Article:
Jan 29th - I arrived here in Burslem about 9 o'clock on Saturday, after a very cold and wearisome journey. I found a hearty welcome from the friends where I am now staying and they do all they can to make me happy. It is a very nice town, containing about 1,500 inhabitants. The chapel is a very unique and comfortable one, rather small, will hold about 800 persons, I never preached to a congregation so packed in my life as it was last night, and I suppose hundreds went away unable to obtain admission; all up the pulpit stairs, in the aisles, in the rails, in fact wherever there was standing room. I preached with a little liberty and some power and about 40 names were taken down during the progress of the prayer meeting. The Love Feast in the afternoon was a very interesting one on the whole: it was the best beginning I have as yet been privileged to have.
Feb 1st - Monday evening was a very heavy and painful one. We had two meetings after the sermon, one in the chapel and one in the schoolroom. We took down 23 names. although it was one of the most confused meetings I ever was in. Tuesday and Wednesday evenings were the most triumphant I ever witnessed, under any circumstances. We confined the meeting to the chapel. Last night twice or thrice I became alarmed, the excitement was almost overwhelming; I feared for the people. I feared lest we should not be able to keep the reins of the meeting. The cries of distress were thrilling, piercing, running, as one gentleman expressed it, through you to your finger ends. Some were violent, commenced shrieking, clapping the forms, etc.; these I stopped directly; in fact, all the more violent I stopped as soon as I could. If I doubted, as in two instances, sincerity, I stopped them authoritatively ; if I had confidence in them I poured on the balm of Jesus’ salvation and the sweet promises of His Word, and they soon turned their tears and wailings into joy.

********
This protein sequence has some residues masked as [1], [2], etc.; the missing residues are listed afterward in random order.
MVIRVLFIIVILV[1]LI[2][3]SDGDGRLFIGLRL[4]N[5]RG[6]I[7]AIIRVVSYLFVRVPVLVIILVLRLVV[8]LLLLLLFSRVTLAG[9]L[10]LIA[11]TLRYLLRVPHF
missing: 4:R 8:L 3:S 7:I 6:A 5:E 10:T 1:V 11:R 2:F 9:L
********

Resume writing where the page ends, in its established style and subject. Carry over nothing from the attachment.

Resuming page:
Amid all this, I could not help but reason. Is it right? Is this the best way? Perhaps I was severely tempted to believe it all a delusion? Perhaps it was my own unbelief, but it was strange that these thoughts should be passing in my breast while I stood upon the form, the calmest and at times the most unmoved in all that dense assembly, directing and controlling every movement of the meeting so far as such a number of excited beings could be controlled and guided.
The people are more ignorant here than in other places I have visited, many who come are backsliders, and they wring their hands, and strike their breasts, and beat the communion rail enough to melt and break hearts of stone. Tonight we shall have a crash and no mistake. The place is literally packed, sitting and standing every night.
From letters by William Booth in 'The Life of General William Booth', by Harold Begbie, Volume I, page 242-3.